Hi everyone! This month we’re looking at games where you play the game by messing with the rules: games with exception-based rules.
This superficially sounds like a contradiction – aren’t games defined by their rules, and isn’t messing with them cheating? But in fact this is precisely the charm of these sorts of games: you get to shift the ground under yourself and your opponent as well as maneuvering the pieces over that ground.
(The rise in computer coding – itself a business of establishing rules that produce desired outcomes – and other careers in procedure-based design is almost certainly a key influence here. Games with fixed rules still have their charm, but for people used to creating rules it was inevitable that this would become a key locus of play.)
Exception-based rulesets are those where there is a general framework that applies unless some rules element says otherwise, with the specific overruling the general. (For instance, under the normal rules of a game, as a disincentive against drawing too many cards too quickly you might lose if you are required to draw a card but have none left to draw. However, if you have previously played a card that changes this rule and causes you to win in this situation instead, you might actively seek to empty your deck as fast as possible – regardless of your ability to play any of the cards.)
Perhaps the simplest of these games is a little card game called Fluxx. At the start of the game there is only one rule: on your turn, you draw a card and you play a card. Yes, if you’re paying attention, that’s correct – there is in fact not even a way to win the game. That comes with play.
The cards you play are of 4 types – Keepers, which are unique named cards that sit in front of you until something causes them to be moved or discarded; Actions, which have an effect and are then discarded; Goals, which establish victory conditions (such as “have these two specific Keepers in front of you”, “have this many cards in hand”, “have this Keeper and not that one” and so on) and cause previous Goals to be discarded; and Rules, which change some aspect of the game – such as turn order, how many cards to draw or play, and more.
What this means in effect is that both the objective of the game and the rules by which you seek to achieve it are subject to constant manipulation by your opponents – and, of course, you. It sounds complex, but in fact after a single playthrough or two you will have the hang of it and will be gleefully stealing your opponents’ Keepers, swapping your hand of zero cards for their hand of five, and changing the Goal just before your opponent matches its conditions and wins the game.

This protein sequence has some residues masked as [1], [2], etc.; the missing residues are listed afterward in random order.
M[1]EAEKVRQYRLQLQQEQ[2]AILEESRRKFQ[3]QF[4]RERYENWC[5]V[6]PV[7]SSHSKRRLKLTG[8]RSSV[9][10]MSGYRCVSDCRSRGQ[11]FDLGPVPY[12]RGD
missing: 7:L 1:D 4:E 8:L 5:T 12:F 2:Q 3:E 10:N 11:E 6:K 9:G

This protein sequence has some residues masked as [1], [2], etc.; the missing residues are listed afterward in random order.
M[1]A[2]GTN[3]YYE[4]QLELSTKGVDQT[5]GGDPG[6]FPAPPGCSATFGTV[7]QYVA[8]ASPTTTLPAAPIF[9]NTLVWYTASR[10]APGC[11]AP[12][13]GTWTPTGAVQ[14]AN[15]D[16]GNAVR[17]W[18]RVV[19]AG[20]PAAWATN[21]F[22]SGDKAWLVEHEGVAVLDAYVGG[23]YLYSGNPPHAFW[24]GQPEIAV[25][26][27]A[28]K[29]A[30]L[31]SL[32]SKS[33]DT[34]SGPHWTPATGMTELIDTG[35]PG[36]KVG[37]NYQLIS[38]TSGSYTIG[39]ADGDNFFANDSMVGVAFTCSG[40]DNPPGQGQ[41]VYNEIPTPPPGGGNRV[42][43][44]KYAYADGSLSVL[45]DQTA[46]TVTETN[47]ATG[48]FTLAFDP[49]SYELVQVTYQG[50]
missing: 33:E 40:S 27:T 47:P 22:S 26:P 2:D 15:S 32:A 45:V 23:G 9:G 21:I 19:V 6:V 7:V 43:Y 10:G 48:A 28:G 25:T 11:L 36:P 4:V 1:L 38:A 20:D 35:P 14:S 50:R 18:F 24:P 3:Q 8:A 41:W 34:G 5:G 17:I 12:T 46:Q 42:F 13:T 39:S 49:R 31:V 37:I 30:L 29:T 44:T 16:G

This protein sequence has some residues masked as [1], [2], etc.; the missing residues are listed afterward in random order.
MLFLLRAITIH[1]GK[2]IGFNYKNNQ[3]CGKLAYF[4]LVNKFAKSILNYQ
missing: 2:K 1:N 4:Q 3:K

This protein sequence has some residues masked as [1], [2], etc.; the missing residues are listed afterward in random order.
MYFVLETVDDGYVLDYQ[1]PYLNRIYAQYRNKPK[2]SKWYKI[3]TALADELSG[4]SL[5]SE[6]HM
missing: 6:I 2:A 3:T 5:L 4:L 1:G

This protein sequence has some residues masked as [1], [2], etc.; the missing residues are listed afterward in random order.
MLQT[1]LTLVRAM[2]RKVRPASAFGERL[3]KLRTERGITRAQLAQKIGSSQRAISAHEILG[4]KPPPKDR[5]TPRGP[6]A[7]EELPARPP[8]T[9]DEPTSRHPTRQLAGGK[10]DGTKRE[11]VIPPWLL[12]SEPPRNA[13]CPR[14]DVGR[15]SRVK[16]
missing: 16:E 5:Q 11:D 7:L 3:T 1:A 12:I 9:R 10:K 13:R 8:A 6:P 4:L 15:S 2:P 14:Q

It also, when you reflect upon it, teaches some interesting lessons about opportunities and information, but I’ll leave that discussion for another time (or maybe the comments).
This is the most basic form of rules-play, but there are many other examples. Calvinball is of course worth mentioning in this regard (among others; Calvinball is often worth mentioning). Then you have the games Nomic, and (for those wanting to test their deductive reasoning) Mao… but perhaps the best-known games of this type are the entire new genre they enabled, the collectible card game, or CCG.
The CCG genre was first originated by mathematician Richard Garfield with his 1993 game Magic: the Gathering, which celebrates its 20th birthday this year and currently has somewhere over 12,000 different cards (and is also Turing-complete, meaning that with the correct arrangement of cards and gamestate you can simulate the logic governing the functioning of a Turing machine, aka a computer). Our sponsor for this year, Yu-Gi-Oh!, is one of the more popular entrants into this field, running regular local and international tournaments – an upcoming guest post will discuss one library’s experience of hosting Yu-Gi-Oh! play.
CCGs are especially predisposed to exception-based rules and rules-play, because the nature of the medium (cards, easily printed with rules text; sold in randomised boosters, conferring little ability to predict which cards a player might receive) means that the best place to explain how each card affects the game is on the card itself. Many times the card will simply perform standard operations within existing rules frameworks, negatively affecting your opponent or improving your own position, but when the rules are on the card it’s possible for them to overwrite the standard rules, so that for instance you might have a card that prevents your opponent from taking certain actions, or doubles the effect of some of your own actions, or even means you can’t lose until it’s removed from play. The ability to change the normal rules of play also prolongs the life of the game, because it allows you to add new rules elements in addition to printing variants within existing rules.
All this, combined with the possibility of prize money worth thousands and international competition, and the evolving backstory created to support (and be told on the cards of) the new sets, makes CCGs a potentially endlessly absorbing hobby. Their susceptibility to theft and damage makes them difficult for libraries to hold in our collections, but they can form the basis of terrific programs with a great deal of fun to be had in the library. They are also terrific for developing not only traditional numeracy (since most games require basic number-juggling) and literacy (since you have to read the cards), they also give players incentives to read more traditional forms of tie-in fiction. And lastly, they foster the ability to process basic procedural logic and the ability to read systems – a topic we’ll discuss further in a couple of weeks.